There is something cautionary about a film that opens with a scene that outlines a superficial context by having every line of dialogue out of the characters’ mouths point to the obvious mores of the day, to the point where a character has to exclaim what year it is to highlight the already obvious irony of their immediate situation.
It is this retrograde rose-tinting of history that plagues Hidden Figures. Morality films such as these often fall into this pitfall, where characters are hyper aware of their situation as if they themselves are looking back as we are. The film is designed around Continue reading Hidden Figures (2016) Movie Review
In The Living Daylights, James Bond (Timothy Dalton) allies in the escape of a defecting KGB agent, General Koskov (Jeroen Krabbe). Koskov is transported via natural gas pipeline into Austria and then taken to London, where he informs MI6 that the head of the KGB has reinstated an order to assassinate a series of international spies. The order, he believes, will bring about a world war. Concurrently to this debriefing, a KGB agent infiltrates the building and captures Koskov.
As one might guess, 007 is on the KGB hit-list. It’s a strong premise: it’s kill or be killed for Bond.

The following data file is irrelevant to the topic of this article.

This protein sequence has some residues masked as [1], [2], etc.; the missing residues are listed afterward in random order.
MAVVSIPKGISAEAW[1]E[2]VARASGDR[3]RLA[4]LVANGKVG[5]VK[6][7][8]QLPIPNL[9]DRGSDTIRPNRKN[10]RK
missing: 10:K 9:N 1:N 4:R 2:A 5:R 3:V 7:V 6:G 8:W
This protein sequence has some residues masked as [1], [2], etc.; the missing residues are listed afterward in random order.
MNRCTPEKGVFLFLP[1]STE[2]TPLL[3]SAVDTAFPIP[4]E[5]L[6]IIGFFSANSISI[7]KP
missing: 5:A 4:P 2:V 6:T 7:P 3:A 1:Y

Dalton plays a moodier Bond than we are used to. He leans toward the dark as opposed to the sly. Some witty remarks and comedic moments are Continue reading The Living Daylights (1987) Movie Review
When MI6 agent 009 (Andy Bradford) arrives dying at the British Embassy with a gold Faberge egg, which turns out to be a fabrication, MI6 sends agent 007 James Bond (Roger Moore) to seek out the real egg’s owner. It turns out that the egg can be traced back to Soviet general Orlov (Steven Berkoff).
Octopussy breaks the fourth wall in the strangest way possible when Bond meets a connection in India. The agent in the field, disguised as a snake charmer, plays the Continue reading Octopussy (1983) Movie Review